"Linguistically speaking, it is obviously the same language, but seen through the lens of the nation and the state, different people can call it Serbian, Bosnian, or Croatian. Four years ago, the census showed 60 percent in favour of the Serbian language, but if you repeat the questioner now, you would probably get some 60 to 70% in favour of Montenegrin".
In August 2007 a representative of the ruling DPS, Miodrag Vukovic offered a similar solution:
"The official language in Montenegro is Montenegrin, but it may be referred to as Serbian, Bosnian or Croatian".
Vaselj Sinistaj, official of the Albanian Alternative, prefers the language to be called Montenegrin, after the state:
"In the municipalities where minorities are represented in great numbers, their mother tongue should also be used in official communication. Next to the state-official language, on the local level the same status should be given to minority languages. This should, concretely, be the case with Albanian in Ulcinj and Tuzi."
The Bosnian Party argues that Montenegrin, Serbian, Bosnian, and even Croatian, should all be listed as official languages. In the conflict between Serbian and Montenegrin, Bosnian may also sneak in as a political compromise.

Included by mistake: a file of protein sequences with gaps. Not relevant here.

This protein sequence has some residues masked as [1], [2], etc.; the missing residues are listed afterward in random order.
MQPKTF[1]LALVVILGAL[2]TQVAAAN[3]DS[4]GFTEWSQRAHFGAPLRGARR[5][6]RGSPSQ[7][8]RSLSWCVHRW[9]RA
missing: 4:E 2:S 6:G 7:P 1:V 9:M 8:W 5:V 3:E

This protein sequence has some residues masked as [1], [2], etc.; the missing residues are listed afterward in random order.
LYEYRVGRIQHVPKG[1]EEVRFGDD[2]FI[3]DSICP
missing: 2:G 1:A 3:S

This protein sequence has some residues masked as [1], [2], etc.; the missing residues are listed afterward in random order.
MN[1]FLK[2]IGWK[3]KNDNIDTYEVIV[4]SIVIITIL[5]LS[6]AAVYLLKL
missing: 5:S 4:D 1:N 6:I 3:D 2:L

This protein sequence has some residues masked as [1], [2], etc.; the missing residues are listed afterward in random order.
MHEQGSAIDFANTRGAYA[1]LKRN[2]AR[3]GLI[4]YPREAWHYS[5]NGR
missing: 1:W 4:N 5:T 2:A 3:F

"We all speak a single language, we are within the same linguistic system, but the people call it Serbian or Montenegrin. If Bosnian is added, we would support this proposal."
Beyond the political battlefield, there is the clash of linguists of the Faculty of Philosophy in Niksic. The followers of the recently passed away Vojislav Nikcevic, a linguist who wrote a grammar of the Montenegrin language, point out the fine differences between Serbian and Montenegrin.
Adnan Cirgic, executive director of the institute for Montenegrin language, told ESI that the Montenegrin language has had more than a thousand years of tradition, and that it developed alongside the Montenegrin nation in a particular geographic and historical environment.
"While until mid-19th century the Serbian writers wrote in a language foreign and incomprehensible to their people, Montenegrin language had a local base long before the birth of Vuk Karadzic, and it gave birth already then to some of the most famous works of Montenegrin literature. In that sense, Montenegro had little use for the Vuk's language reform (19th century), except with regard to orthography, because there was very little to reform. As a confirmation of wide differences, I would cite one characteristic example: Njegos's Mountain Wrath has been abridged and translated into Serbian language as a short story, for the benefit of the Serbian readers. If it were the same language, there would have been no need to translate it."